The Psychologist has just made an article available online that examines the history of how novelists have used metaphors to describe the human mind. The article also tackles how this has reflected our understanding of the mind itself.
Mind-metaphors have always reflected dominant scientific ideas, and psychologists and cognitive scientists have always used metaphors in building their theories (Leary, 1990). During the heyday of behaviourism, when theorising about internal states was more-or-less taboo, the incidence of metaphors of mind in published psychological research dropped away accordingly (Gentner & Grudin, 1985). Metaphors of mind, both literary and scientific, can act as ‚Äòguide fossils‚Äô in reflecting the prevailing scientific orthodoxies of the eras in which they are found (Draaisma, 2000). What if these metaphors turn out to be wrong? What if the mind doesn‚Äôt work that way?
He notes that psychological theories have often been inspired by technology, so we understood the mind as being a system of pneumatic and hydraulic forces in the 1800s, while we now use metaphors of information processing as computers have become the dominant technology.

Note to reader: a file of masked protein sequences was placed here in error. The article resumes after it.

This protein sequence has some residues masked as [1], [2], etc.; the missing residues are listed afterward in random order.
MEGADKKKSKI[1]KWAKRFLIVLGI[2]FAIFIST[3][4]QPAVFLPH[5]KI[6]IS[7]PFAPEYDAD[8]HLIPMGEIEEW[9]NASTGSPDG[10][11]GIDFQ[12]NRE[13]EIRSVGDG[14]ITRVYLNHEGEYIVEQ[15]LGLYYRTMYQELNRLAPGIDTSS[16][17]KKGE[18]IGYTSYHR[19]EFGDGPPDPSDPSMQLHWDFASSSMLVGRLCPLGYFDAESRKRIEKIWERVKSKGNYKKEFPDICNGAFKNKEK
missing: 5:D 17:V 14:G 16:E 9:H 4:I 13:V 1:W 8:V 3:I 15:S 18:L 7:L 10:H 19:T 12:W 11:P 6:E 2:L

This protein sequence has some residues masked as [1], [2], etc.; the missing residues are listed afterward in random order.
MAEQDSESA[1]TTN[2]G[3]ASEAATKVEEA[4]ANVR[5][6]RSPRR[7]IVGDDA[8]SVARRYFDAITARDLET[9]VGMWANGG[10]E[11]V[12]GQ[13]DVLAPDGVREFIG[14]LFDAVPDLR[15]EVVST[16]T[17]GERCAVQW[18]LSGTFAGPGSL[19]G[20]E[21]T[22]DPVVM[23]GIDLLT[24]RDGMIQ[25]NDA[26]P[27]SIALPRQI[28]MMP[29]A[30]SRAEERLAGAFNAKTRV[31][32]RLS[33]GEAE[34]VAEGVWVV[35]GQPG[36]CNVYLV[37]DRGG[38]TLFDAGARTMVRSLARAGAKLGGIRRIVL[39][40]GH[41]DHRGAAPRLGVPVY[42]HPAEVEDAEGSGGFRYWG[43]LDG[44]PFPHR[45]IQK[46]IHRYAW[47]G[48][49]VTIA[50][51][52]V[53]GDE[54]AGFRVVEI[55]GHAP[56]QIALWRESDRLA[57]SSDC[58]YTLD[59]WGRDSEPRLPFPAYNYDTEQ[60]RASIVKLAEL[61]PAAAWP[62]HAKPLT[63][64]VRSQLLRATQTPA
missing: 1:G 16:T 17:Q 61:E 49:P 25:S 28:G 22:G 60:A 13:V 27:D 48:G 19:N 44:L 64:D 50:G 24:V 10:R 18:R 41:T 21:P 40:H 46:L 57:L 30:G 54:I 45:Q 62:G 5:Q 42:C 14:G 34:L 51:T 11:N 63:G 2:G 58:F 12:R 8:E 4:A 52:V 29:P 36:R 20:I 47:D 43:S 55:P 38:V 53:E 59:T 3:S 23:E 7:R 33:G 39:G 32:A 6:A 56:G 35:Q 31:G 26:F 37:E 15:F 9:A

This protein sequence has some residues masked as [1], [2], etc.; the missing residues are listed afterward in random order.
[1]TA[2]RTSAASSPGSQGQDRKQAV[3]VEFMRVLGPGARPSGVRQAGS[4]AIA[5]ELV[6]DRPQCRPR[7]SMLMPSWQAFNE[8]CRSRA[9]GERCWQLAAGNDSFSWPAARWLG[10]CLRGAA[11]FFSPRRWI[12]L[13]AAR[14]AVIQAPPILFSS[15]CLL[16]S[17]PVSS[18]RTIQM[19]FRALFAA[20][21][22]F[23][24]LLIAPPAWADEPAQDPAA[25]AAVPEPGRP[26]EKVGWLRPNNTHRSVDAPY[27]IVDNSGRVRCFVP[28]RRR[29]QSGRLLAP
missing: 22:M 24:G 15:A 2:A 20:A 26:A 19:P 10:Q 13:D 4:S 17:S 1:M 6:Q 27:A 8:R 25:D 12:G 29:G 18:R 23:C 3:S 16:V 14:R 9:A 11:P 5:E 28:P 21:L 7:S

It’s interesting to think that our understanding of ourselves might be limited by our ability to build technology.
It’s also interesting to wonder whether the move to incorporate more biological function into technology will mean we are less bound by restrictive metaphors in future cognitive science.
In The Psychologist article, Charles Fernyhough argues that fiction may be a rich source of metaphors, and work in developing more poetic approaches to understanding the mind may make important contributions to theory building in psychology.
Link to article ‘Metaphors of Mind’.